How to Bathe a Dog: 2019 Dog Cleaning Guide
In the movies or even in your favorite TV show you would be right in thinking scenes that involve a pet owner bathing their dog seem to made to look like a straightforward and fun task.
We may even be tempted to go as far as saying they make it look too easy!
Unfortunately, many people who don’t own dogs are unaware of the hassles, and even dangers of bathing their pets.
Unlike us humans, your pooch genuinely has an affection for being dirty and smelly.
Some even become nervous and try to run if they feel that it will help them get out of having to be bathed.
In a film, seeing a dog being chased around a home while covered with soap would be considered comedy gold.
However, if you have ever experienced a similar situation in real life, you will know that is nowhere near as funny as it sounds.
Below is our quick guide on how to wash your dog without experiencing any hassles:
How to Bathe a Dog: Step by Step Process
- Brush your pet’s hair beforehand so that the strands will not hold too much water and irritate the skin.
- Cover your pet’s ears using cotton balls.
- Bathe your dog using lukewarm water.Scalding hot water can easily burn a dog’s skin so you must be careful.The water that you use for dogs should be as warm as the bath water that you would use for a baby.
- Talk to your pet in a reassuring tone to keep them calm.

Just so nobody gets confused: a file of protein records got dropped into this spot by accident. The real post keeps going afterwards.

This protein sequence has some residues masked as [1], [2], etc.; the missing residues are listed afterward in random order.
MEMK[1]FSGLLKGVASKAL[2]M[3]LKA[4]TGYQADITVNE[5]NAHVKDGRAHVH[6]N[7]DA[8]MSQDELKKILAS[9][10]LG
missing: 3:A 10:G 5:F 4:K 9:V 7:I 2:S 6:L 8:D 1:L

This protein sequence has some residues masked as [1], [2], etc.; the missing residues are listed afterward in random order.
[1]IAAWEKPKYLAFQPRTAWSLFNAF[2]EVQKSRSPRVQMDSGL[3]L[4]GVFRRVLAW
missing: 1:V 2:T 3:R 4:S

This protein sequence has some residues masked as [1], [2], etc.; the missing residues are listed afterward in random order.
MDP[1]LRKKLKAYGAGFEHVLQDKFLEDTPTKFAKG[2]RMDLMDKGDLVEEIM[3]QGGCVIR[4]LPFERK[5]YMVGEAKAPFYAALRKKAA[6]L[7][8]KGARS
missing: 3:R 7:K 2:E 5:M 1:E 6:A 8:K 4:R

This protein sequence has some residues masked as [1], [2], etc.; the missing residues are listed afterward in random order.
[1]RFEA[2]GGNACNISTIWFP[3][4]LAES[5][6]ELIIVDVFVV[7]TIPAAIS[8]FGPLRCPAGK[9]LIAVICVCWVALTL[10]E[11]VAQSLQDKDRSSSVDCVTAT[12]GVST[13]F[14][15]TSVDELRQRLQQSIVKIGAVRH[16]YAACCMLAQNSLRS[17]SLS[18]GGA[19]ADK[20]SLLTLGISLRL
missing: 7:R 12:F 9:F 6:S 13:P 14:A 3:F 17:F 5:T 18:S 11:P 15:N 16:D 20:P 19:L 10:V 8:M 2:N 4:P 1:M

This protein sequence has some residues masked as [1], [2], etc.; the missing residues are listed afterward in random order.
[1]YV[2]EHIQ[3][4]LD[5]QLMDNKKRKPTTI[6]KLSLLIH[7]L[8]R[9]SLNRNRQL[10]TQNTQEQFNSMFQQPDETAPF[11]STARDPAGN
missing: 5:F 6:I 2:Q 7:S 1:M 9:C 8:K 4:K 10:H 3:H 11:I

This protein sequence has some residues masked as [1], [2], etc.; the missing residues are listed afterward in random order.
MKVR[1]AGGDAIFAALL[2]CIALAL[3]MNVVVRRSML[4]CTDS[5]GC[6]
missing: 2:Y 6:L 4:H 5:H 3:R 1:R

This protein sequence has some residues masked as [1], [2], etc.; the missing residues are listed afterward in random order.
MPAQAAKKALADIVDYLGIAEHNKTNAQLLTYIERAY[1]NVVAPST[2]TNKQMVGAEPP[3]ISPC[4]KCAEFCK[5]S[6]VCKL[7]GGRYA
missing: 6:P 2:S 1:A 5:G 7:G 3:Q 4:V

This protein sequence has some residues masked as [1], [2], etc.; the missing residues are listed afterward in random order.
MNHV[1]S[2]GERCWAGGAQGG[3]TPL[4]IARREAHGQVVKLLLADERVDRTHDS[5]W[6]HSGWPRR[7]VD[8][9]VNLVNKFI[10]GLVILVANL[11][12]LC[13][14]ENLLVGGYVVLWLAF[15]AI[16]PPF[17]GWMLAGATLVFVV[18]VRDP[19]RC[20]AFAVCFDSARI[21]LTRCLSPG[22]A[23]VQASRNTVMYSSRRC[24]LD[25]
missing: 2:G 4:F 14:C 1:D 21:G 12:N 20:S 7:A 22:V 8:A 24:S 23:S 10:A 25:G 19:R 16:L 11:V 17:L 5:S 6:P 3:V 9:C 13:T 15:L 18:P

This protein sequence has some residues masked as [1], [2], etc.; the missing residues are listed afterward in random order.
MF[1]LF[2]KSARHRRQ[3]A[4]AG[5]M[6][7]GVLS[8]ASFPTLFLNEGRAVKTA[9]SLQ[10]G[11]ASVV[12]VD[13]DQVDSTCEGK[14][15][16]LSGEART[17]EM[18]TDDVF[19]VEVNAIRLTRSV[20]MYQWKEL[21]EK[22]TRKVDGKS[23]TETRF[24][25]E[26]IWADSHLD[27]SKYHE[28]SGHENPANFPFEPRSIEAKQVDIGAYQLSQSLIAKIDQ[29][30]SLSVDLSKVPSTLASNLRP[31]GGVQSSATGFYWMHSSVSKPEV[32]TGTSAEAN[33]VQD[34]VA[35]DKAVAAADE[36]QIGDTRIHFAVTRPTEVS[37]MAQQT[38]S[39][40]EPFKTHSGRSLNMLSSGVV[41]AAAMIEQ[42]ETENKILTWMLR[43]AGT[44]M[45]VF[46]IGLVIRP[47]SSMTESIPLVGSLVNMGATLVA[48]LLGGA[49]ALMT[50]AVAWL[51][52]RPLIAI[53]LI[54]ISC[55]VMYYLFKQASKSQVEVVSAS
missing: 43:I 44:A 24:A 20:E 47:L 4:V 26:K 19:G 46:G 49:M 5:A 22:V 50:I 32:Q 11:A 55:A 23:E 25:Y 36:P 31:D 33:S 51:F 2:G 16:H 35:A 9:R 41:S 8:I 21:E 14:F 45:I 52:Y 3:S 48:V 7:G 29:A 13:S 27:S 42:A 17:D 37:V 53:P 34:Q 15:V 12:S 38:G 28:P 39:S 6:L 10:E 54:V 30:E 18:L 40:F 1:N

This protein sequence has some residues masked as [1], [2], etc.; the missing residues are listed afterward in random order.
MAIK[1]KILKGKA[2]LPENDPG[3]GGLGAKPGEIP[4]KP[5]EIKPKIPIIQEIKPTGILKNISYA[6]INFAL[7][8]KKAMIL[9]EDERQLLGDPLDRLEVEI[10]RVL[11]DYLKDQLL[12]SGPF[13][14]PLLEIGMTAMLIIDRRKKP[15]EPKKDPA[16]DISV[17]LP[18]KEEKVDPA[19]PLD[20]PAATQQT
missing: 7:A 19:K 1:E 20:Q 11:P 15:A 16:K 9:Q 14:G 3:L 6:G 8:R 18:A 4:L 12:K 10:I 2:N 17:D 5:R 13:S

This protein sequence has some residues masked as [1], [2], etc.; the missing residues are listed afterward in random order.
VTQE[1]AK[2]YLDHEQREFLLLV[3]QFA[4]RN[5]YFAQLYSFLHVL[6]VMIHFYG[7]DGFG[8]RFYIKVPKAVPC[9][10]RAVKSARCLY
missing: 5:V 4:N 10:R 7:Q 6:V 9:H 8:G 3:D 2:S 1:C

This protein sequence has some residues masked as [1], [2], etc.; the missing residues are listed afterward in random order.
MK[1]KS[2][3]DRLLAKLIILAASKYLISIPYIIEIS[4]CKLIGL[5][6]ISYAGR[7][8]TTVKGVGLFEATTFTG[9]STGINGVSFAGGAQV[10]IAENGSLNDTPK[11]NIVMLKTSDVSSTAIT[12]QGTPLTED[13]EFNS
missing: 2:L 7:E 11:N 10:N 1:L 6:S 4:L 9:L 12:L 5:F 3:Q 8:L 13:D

- Rinse properly.Make sure that you do not leave any excess soap in your dog’s fur; this will prevent their skin from becoming irritated.
Using Positive Association to Bathe Your Dog
If you want to learn how to bath a dog successfully, you must first study how to add a more positive association to the bathroom.
Positive association is a must whenever you introduce something new to your pet.
To do this, you can give out tasty treats, kind words, and toys, so your dog will stay in the tub for longer.
Also, do not submerge your pet in water during the first stages of their bathtub training.
Let your dog get used to the room first by letting them hop in the tub and staying there for several minutes while you give them snacks and toys.
Once your dog gets used to the environment, you can add warm water to the tub and proceed slowly from there.
Keep repeating the same routine until your pooch finally feels safe in the tub.
If you have an area in your home where you bathe your pet, encourage your dog into that particular area, and offer treats whenever you’re obeyed.
Bath time training may take weeks depending on your pet’s abilities and your teaching style, so patience is vital.
Don’t give up too quickly if you feel your dog isn’t understanding.
Keep Your Dog’s Ears Protected
A lot of inexperienced dog owners become so excited about washing their pet that they often forget to protect their dog’s ears.
Make sure that water does not get inside your pet’s ears while bathing them because it will not only make your dog feel uncomfortable but can also lead to serious health problems.
Ideally, you should only wash your dog from the neck down to also protect the eyes and mouth.
Use a bucket or sprayer to do this, however in some cases with larger dogs with more extended fur, washing around the ears is fine as the image in this article shows.
For cautious pet owners, some sprayers are specially designed for your pet’s grooming needs and may be worth investing in if you have a family of pooches or a particularly dirty dog.